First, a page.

Special Coverage

Soft Robot “Walks” on Any Terrain
Defense Advanced Research Projects Agency
Using Microwaves to Produce High-Quality Graphene
Transducer-Actuator Systems for On-Machine Measurements and Automatic Part Alignment
Wide-Area Surveillance Using HD LWIR Uncooled Sensors
Heavy Lift Wing in Ground (WIG) Cargo Flying Boat
Technique Provides Security for Multi-Robot Systems
Bringing New Vision to Laser Material Processing Systems
NASA Tests Lasers’ Ability to Transmit Data from Space
Converting from Hydraulic Cylinders to Electric Actuators
Automating Optimization and Design Tasks Across Disciplines

Optical Device Tester

Anritsu Company (Richardson, TX) has introduced the BERTWave MP2110A, an all-in-one instrument that conducts simultaneous BER measurements and eye pattern analysis to more efficiently evaluate multi-channel optical devices used in optical communications systems, including 100GbE, InfiniBand EDR, and 32G Fibre Channel. The BERTWave MP2110A features a built-in BERT that can be configured with up to 4 channels at up to 28.2 Gbit/s, and up to a 2-channel sampling oscilloscope. This single-instrument design allows the BERTWave MP2110A to conduct simultaneous TRx BER measurements of multi-channel optical modules used by 100GbE standards, such as QSFP28, and other standards, such as InfiniBand EDR and 32G Fibre Channel, as well as simultaneous 2-channel eye pattern analyses.

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Posted in: Products, Products, Data Acquisition, Instrumentation, Measuring Instruments

Time-to-Digital Converter

Mouser Electronics, Inc., (Mansfield, TX) is now stocking the TDC7201 time-to-digital converter from Texas Instruments (TI). The TDC7201 is designed for use with ultrasonic, laser, and radar range finding equipment using time-of-flight (TOF) technique. TI’s TDC7201 time-to-digital converter has two built-in time-to-digital converters (TDCs) that can be used to measure distance down to 4 cm and up to several kilometers using a simple architecture. The TDC7201 features a wide measurement range of 0.25 ns to 8 ms and high accuracy of 28 ps. The device has a single shot resolution of 55 ps, (equivalent to 0.825 cm).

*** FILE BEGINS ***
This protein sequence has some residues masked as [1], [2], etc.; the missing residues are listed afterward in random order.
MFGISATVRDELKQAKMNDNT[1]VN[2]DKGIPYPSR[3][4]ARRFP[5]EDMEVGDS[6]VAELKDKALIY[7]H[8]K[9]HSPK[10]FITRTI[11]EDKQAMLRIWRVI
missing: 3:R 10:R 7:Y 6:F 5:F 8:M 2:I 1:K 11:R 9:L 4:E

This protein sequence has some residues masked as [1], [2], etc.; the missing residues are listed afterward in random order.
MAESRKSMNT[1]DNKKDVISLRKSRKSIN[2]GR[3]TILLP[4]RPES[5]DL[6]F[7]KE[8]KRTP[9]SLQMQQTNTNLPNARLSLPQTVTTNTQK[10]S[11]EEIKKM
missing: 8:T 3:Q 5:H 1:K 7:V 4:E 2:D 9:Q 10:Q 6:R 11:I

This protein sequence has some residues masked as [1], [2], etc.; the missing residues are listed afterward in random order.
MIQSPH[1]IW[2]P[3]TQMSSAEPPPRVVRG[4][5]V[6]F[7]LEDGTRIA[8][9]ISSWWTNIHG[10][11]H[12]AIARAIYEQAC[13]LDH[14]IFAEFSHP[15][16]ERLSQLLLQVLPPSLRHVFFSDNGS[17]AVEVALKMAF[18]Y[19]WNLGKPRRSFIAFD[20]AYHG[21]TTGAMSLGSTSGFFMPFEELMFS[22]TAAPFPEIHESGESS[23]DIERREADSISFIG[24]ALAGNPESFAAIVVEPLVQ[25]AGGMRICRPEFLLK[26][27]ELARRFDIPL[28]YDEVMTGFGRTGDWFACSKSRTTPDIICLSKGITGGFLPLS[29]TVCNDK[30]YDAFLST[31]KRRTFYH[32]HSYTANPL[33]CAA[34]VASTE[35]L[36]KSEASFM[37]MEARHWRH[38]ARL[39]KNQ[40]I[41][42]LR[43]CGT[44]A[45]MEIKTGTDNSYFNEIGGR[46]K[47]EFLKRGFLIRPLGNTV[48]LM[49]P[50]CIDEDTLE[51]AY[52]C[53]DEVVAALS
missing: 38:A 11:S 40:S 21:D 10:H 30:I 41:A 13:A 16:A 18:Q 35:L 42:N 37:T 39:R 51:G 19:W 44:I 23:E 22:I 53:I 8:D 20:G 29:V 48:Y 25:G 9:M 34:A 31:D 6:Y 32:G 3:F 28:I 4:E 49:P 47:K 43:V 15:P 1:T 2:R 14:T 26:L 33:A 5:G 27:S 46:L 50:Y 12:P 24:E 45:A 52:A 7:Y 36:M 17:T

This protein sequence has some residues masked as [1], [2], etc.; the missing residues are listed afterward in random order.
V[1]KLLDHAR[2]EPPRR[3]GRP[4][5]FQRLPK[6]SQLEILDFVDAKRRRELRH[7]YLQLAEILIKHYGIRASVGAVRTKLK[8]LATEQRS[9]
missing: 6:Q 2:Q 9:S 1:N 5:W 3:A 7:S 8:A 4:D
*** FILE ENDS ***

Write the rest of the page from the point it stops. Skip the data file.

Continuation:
Posted in: Products, Products, Data Acquisition, Measuring Instruments

Single Photon Counting Module

Excelitas Technologies® (Waltham, MA) has introduced SPCM-NIR, a Single Photon Counting Module specifically selected and performance-optimized for the near-infrared (NIR) wavelength spectrum. This NIR-spectrum enhanced device is designed to support long-range LIDAR, quantum communication and microscopy applications. The Excelitas SPCM-NIR uses a specially selected silicon avalanche photodiode (SLiK) with peak single photon detection efficiency (PDE) at 780nm, typically better than 73%, while maintaining uniformity over a 180 μm diameter active area.

Posted in: Products, Products, Data Acquisition, Measuring Instruments

CoaXPress Frame Grabber

Responding to the need to create a cost-effective, high-speed interface to fully leverage CXP cameras, BitFlow (Woburn, MA) has introduced the Aon-CXP single link CoaXPress frame grabber. The Aon is powerful enough to support camera speeds up to 6.25 Gigabits/second, which is almost twice as fast as USB3 and over six times the speed of current offerings of GigE Vision. While capturing video at those speeds, it is simultaneously sending control commands, triggers and up to 13 W of power over a single piece of 75 Ohm coaxial cable.